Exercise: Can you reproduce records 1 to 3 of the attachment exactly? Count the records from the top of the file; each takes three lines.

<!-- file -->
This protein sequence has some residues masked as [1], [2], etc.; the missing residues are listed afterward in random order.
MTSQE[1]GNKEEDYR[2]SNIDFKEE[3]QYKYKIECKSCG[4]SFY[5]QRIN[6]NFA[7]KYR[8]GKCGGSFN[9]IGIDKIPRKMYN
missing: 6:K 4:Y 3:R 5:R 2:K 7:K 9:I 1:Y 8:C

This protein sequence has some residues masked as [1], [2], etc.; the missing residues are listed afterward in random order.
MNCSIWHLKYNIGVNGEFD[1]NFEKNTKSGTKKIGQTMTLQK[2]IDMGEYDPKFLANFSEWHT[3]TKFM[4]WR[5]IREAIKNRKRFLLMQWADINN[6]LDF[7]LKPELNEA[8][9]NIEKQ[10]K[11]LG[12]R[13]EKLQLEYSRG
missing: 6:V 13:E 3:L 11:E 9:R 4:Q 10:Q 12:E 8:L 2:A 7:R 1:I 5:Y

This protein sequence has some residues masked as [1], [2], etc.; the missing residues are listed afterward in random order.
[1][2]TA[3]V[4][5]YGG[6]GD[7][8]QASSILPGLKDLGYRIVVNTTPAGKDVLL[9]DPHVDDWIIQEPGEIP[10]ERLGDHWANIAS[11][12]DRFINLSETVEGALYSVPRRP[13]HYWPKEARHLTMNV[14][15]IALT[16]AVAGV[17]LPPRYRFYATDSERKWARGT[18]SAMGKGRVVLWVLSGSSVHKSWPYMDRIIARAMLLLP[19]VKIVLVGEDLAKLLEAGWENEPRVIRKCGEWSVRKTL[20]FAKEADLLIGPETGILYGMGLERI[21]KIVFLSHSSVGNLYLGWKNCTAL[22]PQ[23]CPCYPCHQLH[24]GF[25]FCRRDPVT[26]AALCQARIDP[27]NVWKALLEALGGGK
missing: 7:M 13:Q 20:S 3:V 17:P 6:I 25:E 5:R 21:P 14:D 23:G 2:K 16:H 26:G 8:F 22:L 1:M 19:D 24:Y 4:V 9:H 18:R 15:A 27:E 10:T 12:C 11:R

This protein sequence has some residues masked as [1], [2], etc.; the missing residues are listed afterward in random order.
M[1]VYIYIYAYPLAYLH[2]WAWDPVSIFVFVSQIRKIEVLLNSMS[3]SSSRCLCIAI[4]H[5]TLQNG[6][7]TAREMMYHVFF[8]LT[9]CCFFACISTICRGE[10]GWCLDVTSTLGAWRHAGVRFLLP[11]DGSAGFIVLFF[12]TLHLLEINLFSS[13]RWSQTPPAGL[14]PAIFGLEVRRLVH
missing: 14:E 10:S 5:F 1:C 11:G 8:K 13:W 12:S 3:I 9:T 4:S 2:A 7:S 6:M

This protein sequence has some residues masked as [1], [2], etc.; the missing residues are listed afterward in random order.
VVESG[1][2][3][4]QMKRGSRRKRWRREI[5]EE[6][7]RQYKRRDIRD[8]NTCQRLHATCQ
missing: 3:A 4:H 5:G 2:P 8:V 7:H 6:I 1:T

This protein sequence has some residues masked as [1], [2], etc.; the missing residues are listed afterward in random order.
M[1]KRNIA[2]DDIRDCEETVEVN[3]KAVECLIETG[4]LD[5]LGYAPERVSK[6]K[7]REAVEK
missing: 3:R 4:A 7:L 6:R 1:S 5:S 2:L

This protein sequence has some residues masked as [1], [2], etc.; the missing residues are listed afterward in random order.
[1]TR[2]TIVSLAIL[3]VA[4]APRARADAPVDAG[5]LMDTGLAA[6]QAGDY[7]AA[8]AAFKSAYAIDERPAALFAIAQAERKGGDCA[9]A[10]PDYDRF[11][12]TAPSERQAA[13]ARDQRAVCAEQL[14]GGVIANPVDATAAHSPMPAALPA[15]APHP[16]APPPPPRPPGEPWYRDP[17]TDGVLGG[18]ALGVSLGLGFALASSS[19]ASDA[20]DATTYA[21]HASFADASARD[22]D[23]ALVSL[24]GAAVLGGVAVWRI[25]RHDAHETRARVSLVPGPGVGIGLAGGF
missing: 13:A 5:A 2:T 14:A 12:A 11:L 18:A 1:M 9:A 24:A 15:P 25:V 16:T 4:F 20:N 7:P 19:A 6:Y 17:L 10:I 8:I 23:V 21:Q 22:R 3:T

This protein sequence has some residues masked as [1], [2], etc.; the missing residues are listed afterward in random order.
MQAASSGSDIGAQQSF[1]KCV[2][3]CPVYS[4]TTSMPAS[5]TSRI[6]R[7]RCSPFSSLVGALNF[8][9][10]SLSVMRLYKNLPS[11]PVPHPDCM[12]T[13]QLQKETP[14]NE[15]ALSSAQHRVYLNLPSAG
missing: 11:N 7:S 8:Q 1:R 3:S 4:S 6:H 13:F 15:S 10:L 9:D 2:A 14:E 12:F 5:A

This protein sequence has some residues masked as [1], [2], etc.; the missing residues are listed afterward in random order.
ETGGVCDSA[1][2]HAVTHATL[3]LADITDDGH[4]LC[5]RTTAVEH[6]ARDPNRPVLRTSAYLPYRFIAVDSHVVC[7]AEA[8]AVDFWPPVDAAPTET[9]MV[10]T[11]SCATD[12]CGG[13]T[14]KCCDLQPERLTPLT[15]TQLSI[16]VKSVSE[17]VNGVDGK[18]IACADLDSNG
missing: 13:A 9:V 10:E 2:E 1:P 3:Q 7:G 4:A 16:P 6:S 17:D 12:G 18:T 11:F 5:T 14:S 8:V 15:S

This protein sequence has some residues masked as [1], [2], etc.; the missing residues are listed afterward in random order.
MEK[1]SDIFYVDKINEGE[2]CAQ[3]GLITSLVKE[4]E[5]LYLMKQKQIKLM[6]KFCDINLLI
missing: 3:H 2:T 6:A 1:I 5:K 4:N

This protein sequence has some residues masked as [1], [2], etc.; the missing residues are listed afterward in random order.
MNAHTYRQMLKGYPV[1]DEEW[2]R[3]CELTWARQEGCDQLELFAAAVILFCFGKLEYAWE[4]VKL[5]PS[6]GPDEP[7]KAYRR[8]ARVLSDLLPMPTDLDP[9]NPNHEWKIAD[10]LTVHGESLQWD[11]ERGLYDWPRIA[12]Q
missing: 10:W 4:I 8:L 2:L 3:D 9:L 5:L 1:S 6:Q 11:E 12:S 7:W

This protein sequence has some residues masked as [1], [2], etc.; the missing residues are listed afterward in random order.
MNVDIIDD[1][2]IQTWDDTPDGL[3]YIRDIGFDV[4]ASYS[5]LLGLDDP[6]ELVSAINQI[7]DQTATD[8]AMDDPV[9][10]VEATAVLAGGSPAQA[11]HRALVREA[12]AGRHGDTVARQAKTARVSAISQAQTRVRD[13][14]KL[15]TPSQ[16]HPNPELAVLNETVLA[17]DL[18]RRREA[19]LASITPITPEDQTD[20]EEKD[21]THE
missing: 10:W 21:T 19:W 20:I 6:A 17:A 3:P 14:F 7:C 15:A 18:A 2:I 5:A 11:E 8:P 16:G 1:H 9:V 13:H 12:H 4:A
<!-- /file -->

This protein sequence has some residues masked as [1], [2], etc.; the missing residues are listed afterward in random order.
MTSQE[1]GNKEEDYR[2]SNIDFKEE[3]QYKYKIECKSCG[4]SFY[5]QRIN[6]NFA[7]KYR[8]GKCGGSFN[9]IGIDKIPRKMYN
missing: 6:K 4:Y 3:R 5:R 2:K 7:K 9:I 1:Y 8:C

This protein sequence has some residues masked as [1], [2], etc.; the missing residues are listed afterward in random order.
MNCSIWHLKYNIGVNGEFD[1]NFEKNTKSGTKKIGQTMTLQK[2]IDMGEYDPKFLANFSEWHT[3]TKFM[4]WR[5]IREAIKNRKRFLLMQWADINN[6]LDF[7]LKPELNEA[8][9]NIEKQ[10]K[11]LG[12]R[13]EKLQLEYSRG
missing: 6:V 13:E 3:L 11:E 9:R 4:Q 10:Q 12:E 8:L 2:A 7:R 1:I 5:Y

This protein sequence has some residues masked as [1], [2], etc.; the missing residues are listed afterward in random order.
[1][2]TA[3]V[4][5]YGG[6]GD[7][8]QASSILPGLKDLGYRIVVNTTPAGKDVLL[9]DPHVDDWIIQEPGEIP[10]ERLGDHWANIAS[11][12]DRFINLSETVEGALYSVPRRP[13]HYWPKEARHLTMNV[14][15]IALT[16]AVAGV[17]LPPRYRFYATDSERKWARGT[18]SAMGKGRVVLWVLSGSSVHKSWPYMDRIIARAMLLLP[19]VKIVLVGEDLAKLLEAGWENEPRVIRKCGEWSVRKTL[20]FAKEADLLIGPETGILYGMGLERI[21]KIVFLSHSSVGNLYLGWKNCTAL[22]PQ[23]CPCYPCHQLH[24]GF[25]FCRRDPVT[26]AALCQARIDP[27]NVWKALLEALGGGK
missing: 7:M 13:Q 20:S 3:V 17:P 6:I 25:E 5:R 21:P 14:D 23:G 2:K 16:H 26:G 8:F 22:L 1:M 19:D 24:Y 4:V 9:H 18:R 15:A 27:E 10:T 12:C 11:R